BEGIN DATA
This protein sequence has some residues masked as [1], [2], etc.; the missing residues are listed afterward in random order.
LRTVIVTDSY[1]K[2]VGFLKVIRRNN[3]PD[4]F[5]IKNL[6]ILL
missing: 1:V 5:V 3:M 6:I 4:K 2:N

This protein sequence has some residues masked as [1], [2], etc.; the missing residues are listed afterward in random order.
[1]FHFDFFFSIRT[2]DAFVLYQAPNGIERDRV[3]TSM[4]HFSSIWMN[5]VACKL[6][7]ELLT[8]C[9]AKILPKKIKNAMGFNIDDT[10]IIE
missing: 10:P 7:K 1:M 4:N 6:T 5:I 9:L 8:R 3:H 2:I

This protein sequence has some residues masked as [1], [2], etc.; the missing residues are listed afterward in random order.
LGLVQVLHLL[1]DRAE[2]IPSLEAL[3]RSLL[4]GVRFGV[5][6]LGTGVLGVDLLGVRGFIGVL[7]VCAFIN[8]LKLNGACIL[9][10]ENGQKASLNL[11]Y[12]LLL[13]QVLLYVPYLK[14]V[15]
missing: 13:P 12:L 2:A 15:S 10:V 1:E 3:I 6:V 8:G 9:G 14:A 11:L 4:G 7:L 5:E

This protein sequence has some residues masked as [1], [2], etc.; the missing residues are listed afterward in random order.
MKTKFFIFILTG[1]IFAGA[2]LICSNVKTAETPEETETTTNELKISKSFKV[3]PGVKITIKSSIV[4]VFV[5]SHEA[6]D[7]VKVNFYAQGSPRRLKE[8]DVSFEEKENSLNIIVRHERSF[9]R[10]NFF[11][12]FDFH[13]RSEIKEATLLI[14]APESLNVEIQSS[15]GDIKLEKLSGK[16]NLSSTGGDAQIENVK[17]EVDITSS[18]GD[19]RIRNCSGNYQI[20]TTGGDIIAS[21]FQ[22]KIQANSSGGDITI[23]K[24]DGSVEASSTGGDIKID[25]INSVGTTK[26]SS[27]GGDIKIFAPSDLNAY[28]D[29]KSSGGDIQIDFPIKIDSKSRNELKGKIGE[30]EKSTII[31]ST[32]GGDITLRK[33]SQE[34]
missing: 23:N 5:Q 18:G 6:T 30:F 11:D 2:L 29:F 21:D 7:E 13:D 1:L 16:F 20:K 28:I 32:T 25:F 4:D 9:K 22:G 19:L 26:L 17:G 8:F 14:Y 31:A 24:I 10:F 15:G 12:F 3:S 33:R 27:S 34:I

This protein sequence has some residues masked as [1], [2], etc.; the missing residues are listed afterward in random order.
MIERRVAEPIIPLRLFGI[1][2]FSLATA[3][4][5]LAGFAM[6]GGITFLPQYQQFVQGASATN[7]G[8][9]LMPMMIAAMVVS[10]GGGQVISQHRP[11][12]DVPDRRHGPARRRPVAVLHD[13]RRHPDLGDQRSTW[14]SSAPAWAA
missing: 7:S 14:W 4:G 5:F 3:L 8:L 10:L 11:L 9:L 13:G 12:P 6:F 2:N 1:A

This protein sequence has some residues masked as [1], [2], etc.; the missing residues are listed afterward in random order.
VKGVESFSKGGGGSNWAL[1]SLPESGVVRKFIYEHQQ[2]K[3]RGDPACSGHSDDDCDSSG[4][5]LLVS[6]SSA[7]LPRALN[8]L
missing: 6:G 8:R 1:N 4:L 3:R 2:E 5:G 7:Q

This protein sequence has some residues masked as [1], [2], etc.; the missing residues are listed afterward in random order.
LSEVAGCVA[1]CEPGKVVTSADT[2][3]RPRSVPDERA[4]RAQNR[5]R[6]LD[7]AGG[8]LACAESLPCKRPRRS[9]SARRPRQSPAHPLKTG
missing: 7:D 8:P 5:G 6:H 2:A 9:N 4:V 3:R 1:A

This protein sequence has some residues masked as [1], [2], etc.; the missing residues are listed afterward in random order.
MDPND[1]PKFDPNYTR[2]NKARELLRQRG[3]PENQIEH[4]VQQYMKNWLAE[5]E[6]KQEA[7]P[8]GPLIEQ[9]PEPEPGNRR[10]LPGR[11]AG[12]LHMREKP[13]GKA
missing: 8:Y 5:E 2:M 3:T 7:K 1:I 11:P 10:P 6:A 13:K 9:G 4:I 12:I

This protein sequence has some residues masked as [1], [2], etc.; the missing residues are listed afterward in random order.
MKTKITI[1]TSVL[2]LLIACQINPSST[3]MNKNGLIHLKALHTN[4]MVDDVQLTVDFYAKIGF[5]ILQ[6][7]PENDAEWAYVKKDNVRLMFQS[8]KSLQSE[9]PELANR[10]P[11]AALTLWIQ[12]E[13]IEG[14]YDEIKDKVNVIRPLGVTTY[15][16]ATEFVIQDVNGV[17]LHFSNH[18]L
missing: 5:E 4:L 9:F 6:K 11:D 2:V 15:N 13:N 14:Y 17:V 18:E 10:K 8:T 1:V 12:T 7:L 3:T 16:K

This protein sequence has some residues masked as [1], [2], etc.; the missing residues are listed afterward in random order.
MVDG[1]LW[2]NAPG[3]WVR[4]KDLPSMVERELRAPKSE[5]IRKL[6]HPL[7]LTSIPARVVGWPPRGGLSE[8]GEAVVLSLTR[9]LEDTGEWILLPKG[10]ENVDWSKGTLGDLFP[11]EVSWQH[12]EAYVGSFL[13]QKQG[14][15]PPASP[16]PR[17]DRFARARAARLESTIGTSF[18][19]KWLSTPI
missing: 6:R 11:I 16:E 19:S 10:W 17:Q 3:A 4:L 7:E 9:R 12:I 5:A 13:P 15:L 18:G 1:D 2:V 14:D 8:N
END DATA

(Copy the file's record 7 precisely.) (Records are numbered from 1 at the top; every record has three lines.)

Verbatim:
This protein sequence has some residues masked as [1], [2], etc.; the missing residues are listed afterward in random order.
LSEVAGCVA[1]CEPGKVVTSADT[2][3]RPRSVPDERA[4]RAQNR[5]R[6]LD[7]AGG[8]LACAESLPCKRPRRS[9]SARRPRQSPAHPLKTG
missing: 7:D 8:P 5:G 6:H 2:A 9:N 4:V 3:R 1:A